It is still uncertain if ASUCD will attempt to pass a revised version of the divestment bill to meet the standards established by the ruling, but Azka Fayyaz, ASUCD senator and co-author of the resolution, said the court’s findings do not mitigate the primary focus of the resolution — to bring awareness to the divestment movement.

“It was victorious in what it was trying to do — build coalitions that work against injustice, or at least raise awareness,” Fayyaz said.

She also expressed concern over the possible motives of the petitioner who sought to overturn the resolution, claiming that students who oppose divestment seek to “silence Palestinian activism on university campuses.”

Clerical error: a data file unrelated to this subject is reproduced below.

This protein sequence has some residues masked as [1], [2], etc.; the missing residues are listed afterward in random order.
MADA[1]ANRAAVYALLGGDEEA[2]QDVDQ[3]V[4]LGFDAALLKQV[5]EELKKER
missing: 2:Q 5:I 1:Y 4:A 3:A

Associate justice Malcolm Rivera said there were concerns that ruling on the issue could “irreparably ruin” the court’s reputation. Two justices recused themselves from the vote, he said, and Iman said he voted against taking the case.

After reading the resolution, however, Rivera said, Mitchell raised good points.

“UC Davis has an arbiter body that can talk about issues on a legal — aside from moral — standpoint,” he said.

The ASUCD Court will release its decision Monday, at which point it will be official.

Contact Jamie Nguyen at [email protected].

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  • thompson_richard

    nevertheless Netanyahu must appear at the International Criminal Court.

  • Mark Talmont